Of course, on the cellular level, it looks the same. I didn’t realize that the criteria for life was that it look “just like me.” Star Trek cured me of that eons ago.

At least 28 states, including Arkansas, require patients to receive counseling before the day of their abortion. Arkansas is also one of 26 states to require underage girls to get parental consent.

Abortion rights activists say such laws burden women unnecessarily, forcing them to miss work, find child care and pay for transportation to make two trips to the clinic, which may be hundreds of miles away . . .

Missing two days of work! Paying for transportation! Heaven forbid!

Amanda, a 20-year-old administrative assistant, says it’s not the obstacles that surprise her ó it’s how normal and unashamed she feels as she prepares to end her first pregnancy.

“It’s an everyday occurrence,” she says as she waits for her 2:30 p.m. abortion. “It’s not like this is a rare thing” . . .

She regrets having to pay $750 for the abortion . . .

A prohibitive cost indeed.

His first patient of the day, Sarah, 23, says it never occurred to her to use birth control, though she has been sexually active for six years. When she became pregnant this fall, Sarah, who works in real estate, was in the midst of planning her wedding. “I don’t think my dress would have fit with a baby in there,” she says.

True. Nothing like a pregnancy to ruin the svelte line of a wedding gown.

The last patient of the day, a 32-year-old college student named Stephanie, has had four abortions in the last 12 years. She keeps forgetting to take her birth control pills. Abortion “is a bummer,” she says, “but no big stress.”

Apparently not.

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8 Comments

  1. Oh well, there goes society. Perhaps people who think this way shouldn’t be having children anyway. I think we should offer voluntary sterilization of women. Wonder if women’s rights organizations would support it….

    Comment by Andrew P. — November 29, 2005 @ 2:50 pm

  2. Yeah, there goes society indeed.

    Correct me if I’m wrong, but isn’t there a group of people who have both a high rate of young, out-of-wedlock births and issues with developing into a permanent underclass?

    Also please correct me if I’m wrong, but aren’t this same group’s offspring aren’t over-represented in crime statistics?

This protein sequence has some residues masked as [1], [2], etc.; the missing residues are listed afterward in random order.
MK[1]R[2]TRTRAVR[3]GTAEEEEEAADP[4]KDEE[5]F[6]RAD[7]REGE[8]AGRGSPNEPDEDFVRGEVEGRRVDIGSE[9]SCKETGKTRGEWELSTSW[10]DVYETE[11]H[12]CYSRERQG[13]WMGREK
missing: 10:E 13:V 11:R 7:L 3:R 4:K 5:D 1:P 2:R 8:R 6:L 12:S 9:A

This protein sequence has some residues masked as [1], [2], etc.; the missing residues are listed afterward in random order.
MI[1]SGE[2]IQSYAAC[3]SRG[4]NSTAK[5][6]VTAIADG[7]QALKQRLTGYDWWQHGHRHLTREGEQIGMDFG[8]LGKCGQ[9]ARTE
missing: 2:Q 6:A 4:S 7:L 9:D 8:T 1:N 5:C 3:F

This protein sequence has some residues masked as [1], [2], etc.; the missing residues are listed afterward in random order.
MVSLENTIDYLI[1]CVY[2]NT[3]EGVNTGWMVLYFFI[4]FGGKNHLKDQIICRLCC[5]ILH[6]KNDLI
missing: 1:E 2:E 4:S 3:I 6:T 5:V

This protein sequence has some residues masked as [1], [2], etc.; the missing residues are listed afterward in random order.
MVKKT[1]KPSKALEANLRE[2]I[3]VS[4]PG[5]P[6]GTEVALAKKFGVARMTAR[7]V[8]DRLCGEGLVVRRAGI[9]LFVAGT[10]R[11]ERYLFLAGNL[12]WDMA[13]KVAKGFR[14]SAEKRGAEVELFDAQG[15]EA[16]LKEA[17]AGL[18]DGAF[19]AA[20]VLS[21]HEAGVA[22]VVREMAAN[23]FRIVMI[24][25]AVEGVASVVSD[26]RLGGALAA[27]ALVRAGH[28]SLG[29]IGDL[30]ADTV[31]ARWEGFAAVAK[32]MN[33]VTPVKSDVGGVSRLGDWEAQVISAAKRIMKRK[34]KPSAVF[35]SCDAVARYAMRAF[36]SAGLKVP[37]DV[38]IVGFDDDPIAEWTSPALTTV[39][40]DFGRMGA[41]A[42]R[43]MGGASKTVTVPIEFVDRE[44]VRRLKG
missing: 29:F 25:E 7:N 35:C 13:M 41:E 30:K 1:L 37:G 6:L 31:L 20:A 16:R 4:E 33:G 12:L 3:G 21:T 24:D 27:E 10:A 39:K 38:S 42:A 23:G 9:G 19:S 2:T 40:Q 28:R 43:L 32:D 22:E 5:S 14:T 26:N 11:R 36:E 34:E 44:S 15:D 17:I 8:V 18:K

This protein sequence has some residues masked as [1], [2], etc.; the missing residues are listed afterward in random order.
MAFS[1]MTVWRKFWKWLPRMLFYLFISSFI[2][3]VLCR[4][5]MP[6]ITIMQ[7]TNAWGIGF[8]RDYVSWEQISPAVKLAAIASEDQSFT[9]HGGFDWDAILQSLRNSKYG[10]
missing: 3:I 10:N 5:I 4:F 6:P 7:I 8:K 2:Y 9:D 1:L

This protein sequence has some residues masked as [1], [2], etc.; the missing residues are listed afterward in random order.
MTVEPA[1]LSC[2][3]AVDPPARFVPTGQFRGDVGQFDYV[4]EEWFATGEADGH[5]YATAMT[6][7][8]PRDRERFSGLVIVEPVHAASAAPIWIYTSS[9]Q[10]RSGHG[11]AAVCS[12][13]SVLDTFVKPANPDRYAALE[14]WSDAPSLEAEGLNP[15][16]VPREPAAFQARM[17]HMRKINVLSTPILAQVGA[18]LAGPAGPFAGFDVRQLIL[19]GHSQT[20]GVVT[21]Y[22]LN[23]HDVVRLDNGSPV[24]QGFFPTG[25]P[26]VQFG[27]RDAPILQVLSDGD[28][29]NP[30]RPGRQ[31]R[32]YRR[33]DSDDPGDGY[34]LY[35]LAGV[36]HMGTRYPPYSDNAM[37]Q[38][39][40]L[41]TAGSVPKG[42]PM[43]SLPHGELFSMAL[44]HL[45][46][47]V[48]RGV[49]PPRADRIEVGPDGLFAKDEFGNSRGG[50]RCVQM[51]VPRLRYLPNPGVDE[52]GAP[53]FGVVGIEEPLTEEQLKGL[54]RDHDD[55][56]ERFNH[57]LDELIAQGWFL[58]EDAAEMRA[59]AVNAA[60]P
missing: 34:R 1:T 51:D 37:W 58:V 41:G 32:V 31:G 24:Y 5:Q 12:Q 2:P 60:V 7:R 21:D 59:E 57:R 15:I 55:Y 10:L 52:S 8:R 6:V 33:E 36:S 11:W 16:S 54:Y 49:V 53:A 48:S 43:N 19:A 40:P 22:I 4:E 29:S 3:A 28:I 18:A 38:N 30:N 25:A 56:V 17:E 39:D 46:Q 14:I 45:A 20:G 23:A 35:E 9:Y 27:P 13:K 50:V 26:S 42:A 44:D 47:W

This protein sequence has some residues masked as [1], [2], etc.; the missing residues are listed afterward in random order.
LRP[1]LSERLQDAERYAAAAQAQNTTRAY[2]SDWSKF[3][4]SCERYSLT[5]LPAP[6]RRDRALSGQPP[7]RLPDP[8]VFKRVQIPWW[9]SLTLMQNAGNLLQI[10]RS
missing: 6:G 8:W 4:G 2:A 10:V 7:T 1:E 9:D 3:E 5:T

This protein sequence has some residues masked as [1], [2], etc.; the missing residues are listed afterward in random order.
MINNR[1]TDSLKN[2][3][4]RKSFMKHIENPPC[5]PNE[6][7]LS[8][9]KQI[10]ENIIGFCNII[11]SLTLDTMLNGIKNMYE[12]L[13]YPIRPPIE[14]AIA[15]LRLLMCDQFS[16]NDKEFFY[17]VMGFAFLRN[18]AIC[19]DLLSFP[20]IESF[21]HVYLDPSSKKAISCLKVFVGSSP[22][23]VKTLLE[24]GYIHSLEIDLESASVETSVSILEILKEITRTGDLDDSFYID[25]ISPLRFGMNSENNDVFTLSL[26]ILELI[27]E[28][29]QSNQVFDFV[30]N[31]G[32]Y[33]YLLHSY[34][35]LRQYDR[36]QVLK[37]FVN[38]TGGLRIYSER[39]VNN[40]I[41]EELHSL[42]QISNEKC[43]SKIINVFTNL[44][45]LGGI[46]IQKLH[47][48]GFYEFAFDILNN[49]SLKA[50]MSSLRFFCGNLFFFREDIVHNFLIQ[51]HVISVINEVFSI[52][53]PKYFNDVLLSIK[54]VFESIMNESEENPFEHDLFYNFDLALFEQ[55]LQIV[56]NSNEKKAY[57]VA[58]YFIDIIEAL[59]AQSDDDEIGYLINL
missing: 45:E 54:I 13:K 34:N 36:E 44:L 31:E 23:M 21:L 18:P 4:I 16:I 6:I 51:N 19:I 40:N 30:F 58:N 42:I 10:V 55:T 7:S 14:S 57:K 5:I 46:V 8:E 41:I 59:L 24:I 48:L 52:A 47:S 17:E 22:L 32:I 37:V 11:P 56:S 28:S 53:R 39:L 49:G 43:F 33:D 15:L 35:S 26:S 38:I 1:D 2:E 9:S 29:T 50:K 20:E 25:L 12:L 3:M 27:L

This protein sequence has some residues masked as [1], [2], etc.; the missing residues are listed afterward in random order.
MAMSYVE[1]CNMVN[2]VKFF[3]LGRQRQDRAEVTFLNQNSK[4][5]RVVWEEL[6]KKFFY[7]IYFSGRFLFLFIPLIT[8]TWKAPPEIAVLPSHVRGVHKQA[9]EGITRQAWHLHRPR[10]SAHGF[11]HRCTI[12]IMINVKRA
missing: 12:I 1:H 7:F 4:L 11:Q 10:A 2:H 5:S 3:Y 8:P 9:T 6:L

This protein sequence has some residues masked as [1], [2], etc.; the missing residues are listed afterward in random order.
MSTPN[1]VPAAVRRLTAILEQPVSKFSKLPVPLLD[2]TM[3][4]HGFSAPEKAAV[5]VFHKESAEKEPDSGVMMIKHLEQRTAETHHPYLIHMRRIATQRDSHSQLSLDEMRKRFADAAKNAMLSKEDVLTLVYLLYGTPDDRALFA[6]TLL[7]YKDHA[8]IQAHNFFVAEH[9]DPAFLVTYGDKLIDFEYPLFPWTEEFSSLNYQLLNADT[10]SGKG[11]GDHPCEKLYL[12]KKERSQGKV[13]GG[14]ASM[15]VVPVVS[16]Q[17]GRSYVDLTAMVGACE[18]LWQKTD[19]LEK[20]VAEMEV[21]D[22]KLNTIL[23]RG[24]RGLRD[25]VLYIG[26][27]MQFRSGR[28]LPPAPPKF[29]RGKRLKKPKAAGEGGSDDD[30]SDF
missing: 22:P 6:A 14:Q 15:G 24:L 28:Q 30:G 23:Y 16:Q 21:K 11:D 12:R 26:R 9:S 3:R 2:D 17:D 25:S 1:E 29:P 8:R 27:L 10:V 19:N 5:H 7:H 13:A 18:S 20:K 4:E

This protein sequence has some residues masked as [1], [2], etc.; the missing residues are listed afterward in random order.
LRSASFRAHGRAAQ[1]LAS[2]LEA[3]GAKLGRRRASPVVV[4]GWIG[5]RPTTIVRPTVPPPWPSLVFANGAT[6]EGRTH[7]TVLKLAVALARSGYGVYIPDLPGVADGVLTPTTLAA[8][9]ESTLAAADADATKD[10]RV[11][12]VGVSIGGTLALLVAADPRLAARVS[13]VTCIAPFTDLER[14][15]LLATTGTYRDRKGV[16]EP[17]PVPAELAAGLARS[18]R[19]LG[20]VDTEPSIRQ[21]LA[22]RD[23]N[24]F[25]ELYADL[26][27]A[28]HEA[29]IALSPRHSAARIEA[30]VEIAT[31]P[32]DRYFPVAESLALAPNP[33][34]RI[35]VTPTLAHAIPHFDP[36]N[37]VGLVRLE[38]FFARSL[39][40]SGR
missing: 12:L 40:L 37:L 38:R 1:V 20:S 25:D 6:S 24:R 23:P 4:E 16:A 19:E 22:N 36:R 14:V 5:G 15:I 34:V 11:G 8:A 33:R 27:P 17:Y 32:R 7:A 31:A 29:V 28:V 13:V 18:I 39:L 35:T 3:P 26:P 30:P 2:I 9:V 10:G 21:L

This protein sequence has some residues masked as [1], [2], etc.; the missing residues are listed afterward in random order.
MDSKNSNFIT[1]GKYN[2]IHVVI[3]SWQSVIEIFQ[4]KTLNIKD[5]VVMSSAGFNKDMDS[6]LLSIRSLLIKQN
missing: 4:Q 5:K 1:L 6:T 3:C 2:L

Yep, there goes society indeed. Gosh, what a much better place this would be if people that weren’t ready to have children were to be forced to have them anyway! For example, when I go out to eat or to the movies, I don’t see nearly enough people with kids who have no idea how to raise them.

    I think there are plenty of women who would take an offer of free sterilization. Just so long as it’s a choice.

    Comment by Howard — November 29, 2005 @ 8:24 pm

  3. “Oh, quite. We certainly couldn’t have the “unfair” situation of having a single, financially strapped parent who might have to interrupt her college career for a few months.”

    Ooh! Careful with that remark, Laura. We’re not looking at an interuption of a few months, but more like a few years. Apples and oranges perhaps, and I certainly don’t condone her remarks or abortion at all. However, a girl/woman planning to go to school in a few months who becomes pregnant will likely have to skip college or go part-time should she have the child.

    All that being said though, I have two buddies at work who got their respective girlfriends pregnant, each guy wanted his girlfriend to have an abortion, each girl refused, each guy is now nearly three years later thrilled with the outcome – each has a beautiful, mischievous daughter.

    Abortion is simply another form of genocide. Somehow it’s “ok” for the United States, since Roe v. Wade became law, to abort between 40 to 50 million babies over the past 30 years. Don’t believe the numbers…? Check out the Statistical Abstract of the United States at most libraries, certainly any college library, and simply do the math.